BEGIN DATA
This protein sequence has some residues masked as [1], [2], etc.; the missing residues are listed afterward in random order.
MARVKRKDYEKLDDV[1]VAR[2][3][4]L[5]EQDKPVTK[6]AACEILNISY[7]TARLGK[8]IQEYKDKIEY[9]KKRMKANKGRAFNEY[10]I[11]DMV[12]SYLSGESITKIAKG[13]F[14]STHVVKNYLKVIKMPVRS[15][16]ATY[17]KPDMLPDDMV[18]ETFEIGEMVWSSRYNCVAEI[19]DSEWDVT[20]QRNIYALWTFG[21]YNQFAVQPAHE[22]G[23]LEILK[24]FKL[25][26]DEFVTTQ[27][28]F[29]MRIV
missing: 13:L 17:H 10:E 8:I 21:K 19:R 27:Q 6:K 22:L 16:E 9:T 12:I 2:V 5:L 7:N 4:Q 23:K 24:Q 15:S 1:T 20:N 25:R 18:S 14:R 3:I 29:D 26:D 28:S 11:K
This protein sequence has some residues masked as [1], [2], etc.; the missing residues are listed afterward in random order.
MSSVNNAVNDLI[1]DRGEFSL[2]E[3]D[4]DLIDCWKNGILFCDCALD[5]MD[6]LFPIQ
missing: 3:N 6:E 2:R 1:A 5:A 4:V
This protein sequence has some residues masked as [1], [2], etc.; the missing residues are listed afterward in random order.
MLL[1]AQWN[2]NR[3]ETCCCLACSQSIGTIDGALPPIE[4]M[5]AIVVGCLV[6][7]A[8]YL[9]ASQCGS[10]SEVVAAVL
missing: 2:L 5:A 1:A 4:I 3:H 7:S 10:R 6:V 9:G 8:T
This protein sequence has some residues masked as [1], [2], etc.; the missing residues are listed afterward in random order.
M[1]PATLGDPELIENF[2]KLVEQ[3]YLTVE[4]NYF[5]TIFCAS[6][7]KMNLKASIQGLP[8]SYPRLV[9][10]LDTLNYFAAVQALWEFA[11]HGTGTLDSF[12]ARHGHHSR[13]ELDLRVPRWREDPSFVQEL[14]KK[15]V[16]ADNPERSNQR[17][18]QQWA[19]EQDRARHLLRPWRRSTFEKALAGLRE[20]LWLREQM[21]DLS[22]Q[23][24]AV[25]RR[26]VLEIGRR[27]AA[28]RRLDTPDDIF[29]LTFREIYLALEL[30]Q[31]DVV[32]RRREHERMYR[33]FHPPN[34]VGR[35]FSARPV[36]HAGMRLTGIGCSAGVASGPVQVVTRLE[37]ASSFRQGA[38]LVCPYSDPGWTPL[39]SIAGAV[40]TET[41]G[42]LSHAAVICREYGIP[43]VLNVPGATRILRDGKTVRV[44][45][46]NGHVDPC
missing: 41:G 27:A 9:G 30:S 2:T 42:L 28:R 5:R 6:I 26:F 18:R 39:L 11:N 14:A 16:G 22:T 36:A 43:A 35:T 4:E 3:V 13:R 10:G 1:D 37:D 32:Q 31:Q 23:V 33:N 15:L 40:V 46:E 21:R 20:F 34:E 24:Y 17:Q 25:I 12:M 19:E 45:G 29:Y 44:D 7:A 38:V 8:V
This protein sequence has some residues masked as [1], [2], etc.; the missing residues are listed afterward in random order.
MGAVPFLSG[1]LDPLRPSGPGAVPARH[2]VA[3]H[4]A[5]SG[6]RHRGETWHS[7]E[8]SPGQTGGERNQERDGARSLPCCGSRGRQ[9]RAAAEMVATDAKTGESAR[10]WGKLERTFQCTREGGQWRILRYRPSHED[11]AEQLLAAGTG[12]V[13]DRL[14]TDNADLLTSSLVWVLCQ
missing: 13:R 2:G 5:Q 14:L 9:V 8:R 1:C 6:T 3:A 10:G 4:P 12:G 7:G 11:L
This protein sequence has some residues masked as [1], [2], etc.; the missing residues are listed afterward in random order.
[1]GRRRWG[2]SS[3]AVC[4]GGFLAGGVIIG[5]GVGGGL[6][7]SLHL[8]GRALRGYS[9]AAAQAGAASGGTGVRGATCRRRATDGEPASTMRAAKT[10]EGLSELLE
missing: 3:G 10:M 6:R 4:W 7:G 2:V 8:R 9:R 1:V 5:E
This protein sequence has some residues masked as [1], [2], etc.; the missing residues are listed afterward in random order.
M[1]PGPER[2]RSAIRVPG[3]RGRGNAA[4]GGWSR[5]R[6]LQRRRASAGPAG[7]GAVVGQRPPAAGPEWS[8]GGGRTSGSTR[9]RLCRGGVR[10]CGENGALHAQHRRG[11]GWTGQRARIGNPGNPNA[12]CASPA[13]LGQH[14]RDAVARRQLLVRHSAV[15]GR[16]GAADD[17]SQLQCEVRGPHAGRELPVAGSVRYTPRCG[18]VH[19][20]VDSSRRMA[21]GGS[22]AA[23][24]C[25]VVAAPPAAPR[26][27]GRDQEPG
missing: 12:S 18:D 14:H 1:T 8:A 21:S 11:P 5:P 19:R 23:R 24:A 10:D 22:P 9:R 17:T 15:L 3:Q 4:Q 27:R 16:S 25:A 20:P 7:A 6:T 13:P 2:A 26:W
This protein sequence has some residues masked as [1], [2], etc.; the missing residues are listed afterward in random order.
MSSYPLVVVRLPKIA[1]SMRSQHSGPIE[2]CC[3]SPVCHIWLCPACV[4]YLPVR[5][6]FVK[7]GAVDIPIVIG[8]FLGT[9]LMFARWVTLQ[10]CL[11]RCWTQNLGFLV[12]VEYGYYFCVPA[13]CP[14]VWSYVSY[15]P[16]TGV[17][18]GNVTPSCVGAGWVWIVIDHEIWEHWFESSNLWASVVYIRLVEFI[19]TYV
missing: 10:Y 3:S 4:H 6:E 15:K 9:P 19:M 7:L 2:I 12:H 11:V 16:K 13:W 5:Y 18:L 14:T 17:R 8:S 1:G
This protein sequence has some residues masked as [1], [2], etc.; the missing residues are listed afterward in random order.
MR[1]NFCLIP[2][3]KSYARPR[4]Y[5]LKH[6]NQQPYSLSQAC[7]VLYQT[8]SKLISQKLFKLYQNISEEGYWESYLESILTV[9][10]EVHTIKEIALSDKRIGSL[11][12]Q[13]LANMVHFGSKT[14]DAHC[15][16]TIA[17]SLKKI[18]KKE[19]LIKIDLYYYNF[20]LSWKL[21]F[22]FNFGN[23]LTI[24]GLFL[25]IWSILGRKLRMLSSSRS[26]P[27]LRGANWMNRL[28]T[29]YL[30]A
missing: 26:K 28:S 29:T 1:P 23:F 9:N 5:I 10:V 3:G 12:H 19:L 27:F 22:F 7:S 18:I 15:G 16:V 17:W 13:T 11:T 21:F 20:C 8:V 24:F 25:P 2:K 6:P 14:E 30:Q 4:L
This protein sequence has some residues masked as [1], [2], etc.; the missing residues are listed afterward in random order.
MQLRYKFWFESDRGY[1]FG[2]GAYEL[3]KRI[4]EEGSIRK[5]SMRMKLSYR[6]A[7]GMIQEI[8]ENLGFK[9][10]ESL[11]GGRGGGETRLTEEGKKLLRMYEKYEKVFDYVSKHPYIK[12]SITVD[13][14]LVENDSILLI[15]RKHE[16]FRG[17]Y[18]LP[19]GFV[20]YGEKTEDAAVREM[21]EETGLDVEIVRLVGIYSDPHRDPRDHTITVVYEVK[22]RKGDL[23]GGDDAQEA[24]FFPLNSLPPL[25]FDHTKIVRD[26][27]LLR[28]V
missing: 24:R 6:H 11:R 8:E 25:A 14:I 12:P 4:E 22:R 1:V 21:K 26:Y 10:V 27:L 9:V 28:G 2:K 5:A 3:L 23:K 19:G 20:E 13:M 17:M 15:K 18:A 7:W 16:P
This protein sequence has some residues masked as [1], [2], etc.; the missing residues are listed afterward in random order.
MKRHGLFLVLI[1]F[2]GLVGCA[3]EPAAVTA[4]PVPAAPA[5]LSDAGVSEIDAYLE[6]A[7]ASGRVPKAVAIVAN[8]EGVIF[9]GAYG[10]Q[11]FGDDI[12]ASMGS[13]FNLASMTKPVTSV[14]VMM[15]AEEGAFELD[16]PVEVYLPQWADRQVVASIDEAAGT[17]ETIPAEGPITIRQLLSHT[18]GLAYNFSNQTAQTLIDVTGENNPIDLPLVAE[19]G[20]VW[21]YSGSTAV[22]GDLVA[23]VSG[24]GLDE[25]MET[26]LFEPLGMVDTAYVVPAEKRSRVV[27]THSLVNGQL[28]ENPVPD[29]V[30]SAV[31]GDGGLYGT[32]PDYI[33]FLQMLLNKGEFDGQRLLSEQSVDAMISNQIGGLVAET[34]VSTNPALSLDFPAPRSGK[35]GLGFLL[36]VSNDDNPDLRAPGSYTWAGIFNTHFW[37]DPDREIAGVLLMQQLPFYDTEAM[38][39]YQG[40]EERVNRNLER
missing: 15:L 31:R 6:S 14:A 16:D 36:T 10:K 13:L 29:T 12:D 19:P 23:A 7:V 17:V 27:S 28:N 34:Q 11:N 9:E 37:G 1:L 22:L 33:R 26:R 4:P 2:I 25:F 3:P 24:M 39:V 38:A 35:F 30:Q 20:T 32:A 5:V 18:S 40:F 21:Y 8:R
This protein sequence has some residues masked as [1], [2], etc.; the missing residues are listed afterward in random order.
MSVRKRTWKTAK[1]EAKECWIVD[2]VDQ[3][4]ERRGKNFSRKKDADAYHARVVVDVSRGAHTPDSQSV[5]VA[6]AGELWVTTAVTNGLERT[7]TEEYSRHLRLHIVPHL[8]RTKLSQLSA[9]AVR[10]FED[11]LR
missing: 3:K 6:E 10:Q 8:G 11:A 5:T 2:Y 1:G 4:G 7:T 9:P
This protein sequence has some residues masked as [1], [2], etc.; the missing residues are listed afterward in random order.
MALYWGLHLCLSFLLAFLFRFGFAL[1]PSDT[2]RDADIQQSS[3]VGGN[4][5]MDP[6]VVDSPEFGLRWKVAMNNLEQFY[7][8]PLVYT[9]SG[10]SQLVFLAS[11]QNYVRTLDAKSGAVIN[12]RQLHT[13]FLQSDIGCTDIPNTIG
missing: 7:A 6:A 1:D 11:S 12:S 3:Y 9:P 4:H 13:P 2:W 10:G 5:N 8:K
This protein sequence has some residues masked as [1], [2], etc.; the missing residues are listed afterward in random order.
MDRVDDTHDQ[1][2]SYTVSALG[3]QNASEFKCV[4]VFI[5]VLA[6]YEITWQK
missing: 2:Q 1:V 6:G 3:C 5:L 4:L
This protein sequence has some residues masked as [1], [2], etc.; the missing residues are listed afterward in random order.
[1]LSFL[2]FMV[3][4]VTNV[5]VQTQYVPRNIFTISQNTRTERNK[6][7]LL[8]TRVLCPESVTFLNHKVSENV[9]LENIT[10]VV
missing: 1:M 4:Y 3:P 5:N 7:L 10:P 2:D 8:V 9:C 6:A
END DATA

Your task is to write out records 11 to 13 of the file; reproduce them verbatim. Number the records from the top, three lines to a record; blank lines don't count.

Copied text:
This protein sequence has some residues masked as [1], [2], etc.; the missing residues are listed afterward in random order.
MKRHGLFLVLI[1]F[2]GLVGCA[3]EPAAVTA[4]PVPAAPA[5]LSDAGVSEIDAYLE[6]A[7]ASGRVPKAVAIVAN[8]EGVIF[9]GAYG[10]Q[11]FGDDI[12]ASMGS[13]FNLASMTKPVTSV[14]VMM[15]AEEGAFELD[16]PVEVYLPQWADRQVVASIDEAAGT[17]ETIPAEGPITIRQLLSHT[18]GLAYNFSNQTAQTLIDVTGENNPIDLPLVAE[19]G[20]VW[21]YSGSTAV[22]GDLVA[23]VSG[24]GLDE[25]MET[26]LFEPLGMVDTAYVVPAEKRSRVV[27]THSLVNGQL[28]ENPVPD[29]V[30]SAV[31]GDGGLYGT[32]PDYI[33]FLQMLLNKGEFDGQRLLSEQSVDAMISNQIGGLVAET[34]VSTNPALSLDFPAPRSGK[35]GLGFLL[36]VSNDDNPDLRAPGSYTWAGIFNTHFW[37]DPDREIAGVLLMQQLPFYDTEAM[38][39]YQG[40]EERVNRNLER
missing: 15:L 31:R 6:S 14:A 16:D 36:T 10:K 13:L 29:T 12:D 19:P 23:A 7:V 17:V 27:S 28:N 34:Q 11:N 9:E 37:G 1:L 22:L 33:R 26:R 4:P 2:I 25:F 3:P 24:M 39:V 38:A 35:F 30:Q 20:T 32:A 5:V 18:S 40:F 21:Y 8:R
This protein sequence has some residues masked as [1], [2], etc.; the missing residues are listed afterward in random order.
MSVRKRTWKTAK[1]EAKECWIVD[2]VDQ[3][4]ERRGKNFSRKKDADAYHARVVVDVSRGAHTPDSQSV[5]VA[6]AGELWVTTAVTNGLERT[7]TEEYSRHLRLHIVPHL[8]RTKLSQLSA[9]AVR[10]FED[11]LR
missing: 3:K 6:E 10:Q 8:G 11:A 5:T 2:Y 1:G 4:G 7:T 9:P
This protein sequence has some residues masked as [1], [2], etc.; the missing residues are listed afterward in random order.
MALYWGLHLCLSFLLAFLFRFGFAL[1]PSDT[2]RDADIQQSS[3]VGGN[4][5]MDP[6]VVDSPEFGLRWKVAMNNLEQFY[7][8]PLVYT[9]SG[10]SQLVFLAS[11]QNYVRTLDAKSGAVIN[12]RQLHT[13]FLQSDIGCTDIPNTIG
missing: 7:A 6:A 1:D 11:S 12:S 3:Y 9:P 4:H 13:P 2:W 10:G 5:N 8:K